May 30, 2017

Spotify could affect Uber's IPO plans

AP Photo/Gene J. Puskar

Uber may closely watch Spotify's plan to go public via a direct listing rather than a traditional IPO, based on comments made last summer by Uber CEO Travis Kalanick and relayed in a new book by Fortune's Adam Lashinsky:

"Kalanick loves nothing more than to bat around ideas, the zanier the better. He wonders aloud to Emil Michael, his top deal-maker and fund-raiser, if Uber could go public without investment bankers. Michael, a lawyer by training, suggests instead a reverse merger... Kalanick suggests using no bankers but giving 3% of the capital raised ― the fee bankers would have received ― to charity. When I suggest giving that money instead to drivers, Kalanick lights up. He says he wants to give equity to drivers... but Uber has found the securities-law implications to be complicated."

Fast forward: That part about "using no bankers" might have sounded zany in mid-2016, but that was before Spotify made its intentions known. Moreover, the Wall Street Journal today reports that New York Stock Exchange is asking the SEC to approve a change to its listing standards so as to permit direct listings on the Big Board (thus letting it better complete with Nasdaq, which already takes direct listings).

Bottom line: If Kalanick still likes this idea, then a blueprint may be waiting by the time Uber is ready to take its public plunge.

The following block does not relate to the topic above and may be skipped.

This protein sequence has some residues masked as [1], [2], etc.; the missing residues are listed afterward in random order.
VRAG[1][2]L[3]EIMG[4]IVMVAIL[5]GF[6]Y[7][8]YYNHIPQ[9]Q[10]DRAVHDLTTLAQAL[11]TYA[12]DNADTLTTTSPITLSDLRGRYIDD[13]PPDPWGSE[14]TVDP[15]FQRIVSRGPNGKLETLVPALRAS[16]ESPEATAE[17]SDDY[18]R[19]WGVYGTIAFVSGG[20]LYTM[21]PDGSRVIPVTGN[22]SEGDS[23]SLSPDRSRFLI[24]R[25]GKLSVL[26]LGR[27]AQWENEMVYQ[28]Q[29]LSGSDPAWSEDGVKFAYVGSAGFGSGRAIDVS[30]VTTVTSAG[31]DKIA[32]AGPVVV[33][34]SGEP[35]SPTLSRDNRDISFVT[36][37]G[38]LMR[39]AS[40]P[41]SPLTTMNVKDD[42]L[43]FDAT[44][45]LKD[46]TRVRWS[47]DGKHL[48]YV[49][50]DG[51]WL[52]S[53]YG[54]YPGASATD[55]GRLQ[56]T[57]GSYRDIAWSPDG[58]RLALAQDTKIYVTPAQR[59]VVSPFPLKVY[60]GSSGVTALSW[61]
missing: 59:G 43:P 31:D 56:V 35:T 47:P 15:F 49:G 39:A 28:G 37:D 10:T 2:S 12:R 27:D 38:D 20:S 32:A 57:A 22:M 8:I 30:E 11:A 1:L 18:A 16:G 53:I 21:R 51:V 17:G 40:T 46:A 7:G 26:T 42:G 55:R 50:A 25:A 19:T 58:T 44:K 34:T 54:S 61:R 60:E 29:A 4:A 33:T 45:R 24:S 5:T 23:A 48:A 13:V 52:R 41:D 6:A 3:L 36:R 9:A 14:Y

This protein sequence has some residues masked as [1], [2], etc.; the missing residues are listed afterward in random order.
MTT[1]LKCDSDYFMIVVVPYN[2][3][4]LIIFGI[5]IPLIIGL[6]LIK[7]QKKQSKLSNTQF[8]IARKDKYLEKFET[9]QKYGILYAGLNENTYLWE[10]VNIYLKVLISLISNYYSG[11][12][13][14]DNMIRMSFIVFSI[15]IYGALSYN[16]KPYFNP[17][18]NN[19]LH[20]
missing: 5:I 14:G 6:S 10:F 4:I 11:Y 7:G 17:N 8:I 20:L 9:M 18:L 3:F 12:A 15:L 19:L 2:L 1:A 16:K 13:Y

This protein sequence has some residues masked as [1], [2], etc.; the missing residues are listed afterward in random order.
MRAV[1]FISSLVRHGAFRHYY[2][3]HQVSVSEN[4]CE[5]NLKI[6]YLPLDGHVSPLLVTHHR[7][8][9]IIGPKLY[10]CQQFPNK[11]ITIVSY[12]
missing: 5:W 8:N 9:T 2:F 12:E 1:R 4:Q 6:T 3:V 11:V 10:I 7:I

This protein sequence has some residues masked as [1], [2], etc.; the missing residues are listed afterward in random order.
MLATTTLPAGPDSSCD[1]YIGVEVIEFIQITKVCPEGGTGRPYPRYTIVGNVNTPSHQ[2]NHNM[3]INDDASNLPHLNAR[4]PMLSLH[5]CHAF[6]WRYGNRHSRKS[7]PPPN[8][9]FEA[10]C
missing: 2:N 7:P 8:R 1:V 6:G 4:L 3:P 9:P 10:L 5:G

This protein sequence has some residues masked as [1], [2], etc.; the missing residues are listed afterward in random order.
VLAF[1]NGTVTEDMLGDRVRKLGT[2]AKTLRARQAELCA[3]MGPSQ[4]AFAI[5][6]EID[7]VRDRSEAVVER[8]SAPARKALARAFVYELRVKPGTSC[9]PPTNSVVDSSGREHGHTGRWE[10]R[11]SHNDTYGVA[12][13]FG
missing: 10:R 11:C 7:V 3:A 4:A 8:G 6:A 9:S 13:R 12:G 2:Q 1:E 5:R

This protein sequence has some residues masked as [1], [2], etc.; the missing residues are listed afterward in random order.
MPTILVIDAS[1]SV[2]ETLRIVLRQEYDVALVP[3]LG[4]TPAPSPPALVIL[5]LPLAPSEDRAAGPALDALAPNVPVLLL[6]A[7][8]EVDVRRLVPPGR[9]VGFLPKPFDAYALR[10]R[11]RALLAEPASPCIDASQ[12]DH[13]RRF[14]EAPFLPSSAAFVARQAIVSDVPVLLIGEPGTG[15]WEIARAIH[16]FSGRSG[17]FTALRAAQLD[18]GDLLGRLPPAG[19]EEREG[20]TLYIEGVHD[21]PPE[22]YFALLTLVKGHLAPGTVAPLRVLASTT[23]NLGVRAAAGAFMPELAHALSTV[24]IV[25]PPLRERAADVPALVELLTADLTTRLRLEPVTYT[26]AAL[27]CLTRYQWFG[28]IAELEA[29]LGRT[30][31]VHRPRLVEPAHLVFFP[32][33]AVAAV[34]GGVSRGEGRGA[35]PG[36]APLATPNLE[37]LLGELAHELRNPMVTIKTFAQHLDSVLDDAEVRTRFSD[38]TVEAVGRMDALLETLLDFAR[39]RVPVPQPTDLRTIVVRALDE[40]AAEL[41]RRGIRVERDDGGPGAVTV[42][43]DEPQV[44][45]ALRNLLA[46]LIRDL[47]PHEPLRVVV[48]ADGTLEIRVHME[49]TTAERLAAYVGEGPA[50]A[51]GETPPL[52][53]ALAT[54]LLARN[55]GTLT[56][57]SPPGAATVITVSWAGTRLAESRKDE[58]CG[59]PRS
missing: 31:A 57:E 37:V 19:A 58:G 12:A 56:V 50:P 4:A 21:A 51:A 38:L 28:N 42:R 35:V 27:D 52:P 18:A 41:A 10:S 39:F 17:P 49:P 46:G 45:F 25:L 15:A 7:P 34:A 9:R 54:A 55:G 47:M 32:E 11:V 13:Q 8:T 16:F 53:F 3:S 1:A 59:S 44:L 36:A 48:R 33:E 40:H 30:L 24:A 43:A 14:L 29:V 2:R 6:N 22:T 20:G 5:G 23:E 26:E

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Coronavirus kills 2 Diamond Princess passengers as South Korean cases surge

Data: The Center for Systems Science and Engineering at Johns Hopkins, the CDC, and China's

Two elderly Diamond Princess passengers have been killed by the novel coronavirus — the first deaths confirmed among the more than 600 infected aboard the cruise ship.

The big picture: COVID-19 has now killed more than 2,100 people and infected over 75,000 others, mostly in mainland China, where the National Health Commission announced 114 new deaths since Wednesday.

Go deeperArrowUpdated 1 hour ago - Health

Massive MGM data breach: Guests' personal details posted on hacking site

The MGM Grand hotel in Las Vegas. Photo: Smith Collection/Gado/Getty Images

An MGM Resorts security breach last summer resulted in the personal details of 10.6 million guests published on a hacking forum this week, ZDNet first reported Wednesday.

Why it matters: Federal government employees and high-profile guests were affected by the breach, according to analysis by data breach monitoring service Under the Bridge and ZDNet — including officials from the FBI, Department of Homeland Security and the Transportation Security Administration, Twitter CEO Jack Dorsey, Microsoft staffers and singer Justin Bieber.

George Zimmerman sues Buttigieg and Warren for $265M

George Zimmerman in Sanford, Florida, in November 2013. Photo: Joe Burbank-Pool/Getty Images

George Zimmerman filed a lawsuit in Polk County, Fla., seeking $265 million in damages from Democratic presidential candidates Pete Buttigieg and Elizabeth Warren, accusing them of defaming him to "garner votes in the black community."

Context: Neither the Massachusetts senator nor the former Southbend mayor tweeted his name in the Feb. 5 posts on what would've been the 25th birthday of Trayvon Martin, the unarmed black teen Zimmerman fatally shot in 2012. But Zimmerman alleges they "acted with actual malice" to defame him.